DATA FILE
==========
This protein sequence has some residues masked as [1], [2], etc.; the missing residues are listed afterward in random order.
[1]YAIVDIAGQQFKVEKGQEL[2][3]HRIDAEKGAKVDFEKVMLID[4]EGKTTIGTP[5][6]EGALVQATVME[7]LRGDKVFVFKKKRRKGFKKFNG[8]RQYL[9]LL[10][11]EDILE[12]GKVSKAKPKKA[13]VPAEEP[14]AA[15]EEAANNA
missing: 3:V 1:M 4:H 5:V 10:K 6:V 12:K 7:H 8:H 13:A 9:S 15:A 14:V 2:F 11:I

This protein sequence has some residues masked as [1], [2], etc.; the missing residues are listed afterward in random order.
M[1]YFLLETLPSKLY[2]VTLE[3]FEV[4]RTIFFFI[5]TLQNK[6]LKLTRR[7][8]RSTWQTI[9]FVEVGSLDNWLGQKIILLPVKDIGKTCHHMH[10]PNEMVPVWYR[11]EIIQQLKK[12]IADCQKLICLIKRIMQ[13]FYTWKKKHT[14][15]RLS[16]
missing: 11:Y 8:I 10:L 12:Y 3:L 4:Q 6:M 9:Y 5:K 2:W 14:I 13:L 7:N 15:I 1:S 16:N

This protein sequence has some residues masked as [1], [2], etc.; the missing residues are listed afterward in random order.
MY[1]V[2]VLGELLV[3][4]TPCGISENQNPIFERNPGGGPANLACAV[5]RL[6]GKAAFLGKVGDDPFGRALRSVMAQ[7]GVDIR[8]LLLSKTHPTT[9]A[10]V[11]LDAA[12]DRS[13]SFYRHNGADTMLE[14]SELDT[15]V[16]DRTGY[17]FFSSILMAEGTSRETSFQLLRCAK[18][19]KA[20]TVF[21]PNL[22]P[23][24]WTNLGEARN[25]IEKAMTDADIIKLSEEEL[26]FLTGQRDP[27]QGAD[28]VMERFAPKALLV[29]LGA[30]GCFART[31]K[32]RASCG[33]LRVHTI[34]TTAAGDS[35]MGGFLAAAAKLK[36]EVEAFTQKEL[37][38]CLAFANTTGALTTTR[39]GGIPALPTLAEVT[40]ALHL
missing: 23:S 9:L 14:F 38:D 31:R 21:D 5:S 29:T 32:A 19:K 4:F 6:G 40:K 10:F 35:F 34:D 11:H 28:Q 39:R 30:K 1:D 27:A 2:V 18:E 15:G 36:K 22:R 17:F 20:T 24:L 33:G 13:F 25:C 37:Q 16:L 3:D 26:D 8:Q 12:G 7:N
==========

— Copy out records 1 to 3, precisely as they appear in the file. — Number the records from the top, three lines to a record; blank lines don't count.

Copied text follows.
This protein sequence has some residues masked as [1], [2], etc.; the missing residues are listed afterward in random order.
[1]YAIVDIAGQQFKVEKGQEL[2][3]HRIDAEKGAKVDFEKVMLID[4]EGKTTIGTP[5][6]EGALVQATVME[7]LRGDKVFVFKKKRRKGFKKFNG[8]RQYL[9]LL[10][11]EDILE[12]GKVSKAKPKKA[13]VPAEEP[14]AA[15]EEAANNA
missing: 3:V 1:M 4:H 5:V 10:K 6:V 12:K 7:H 8:H 13:A 9:S 15:A 14:V 2:F 11:I

This protein sequence has some residues masked as [1], [2], etc.; the missing residues are listed afterward in random order.
M[1]YFLLETLPSKLY[2]VTLE[3]FEV[4]RTIFFFI[5]TLQNK[6]LKLTRR[7][8]RSTWQTI[9]FVEVGSLDNWLGQKIILLPVKDIGKTCHHMH[10]PNEMVPVWYR[11]EIIQQLKK[12]IADCQKLICLIKRIMQ[13]FYTWKKKHT[14][15]RLS[16]
missing: 11:Y 8:I 10:L 12:Y 3:L 4:Q 6:M 9:Y 5:K 2:W 14:I 13:L 7:N 15:I 1:S 16:N

This protein sequence has some residues masked as [1], [2], etc.; the missing residues are listed afterward in random order.
MY[1]V[2]VLGELLV[3][4]TPCGISENQNPIFERNPGGGPANLACAV[5]RL[6]GKAAFLGKVGDDPFGRALRSVMAQ[7]GVDIR[8]LLLSKTHPTT[9]A[10]V[11]LDAA[12]DRS[13]SFYRHNGADTMLE[14]SELDT[15]V[16]DRTGY[17]FFSSILMAEGTSRETSFQLLRCAK[18][19]KA[20]TVF[21]PNL[22]P[23][24]WTNLGEARN[25]IEKAMTDADIIKLSEEEL[26]FLTGQRDP[27]QGAD[28]VMERFAPKALLV[29]LGA[30]GCFART[31]K[32]RASCG[33]LRVHTI[34]TTAAGDS[35]MGGFLAAAAKLK[36]EVEAFTQKEL[37][38]CLAFANTTGALTTTR[39]GGIPALPTLAEVT[40]ALHL
missing: 23:S 9:L 14:F 38:D 31:R 21:D 5:S 29:T 32:A 19:K 4:F 6:G 40:K 10:F 35:F 34:D 11:H 28:Q 39:R 30:K 1:D 27:A 2:V 18:E 15:G 36:K 22:R 17:F 20:T 24:L 33:G 13:F 25:C 37:Q 16:L 3:D 26:D 8:Q 12:G 7:N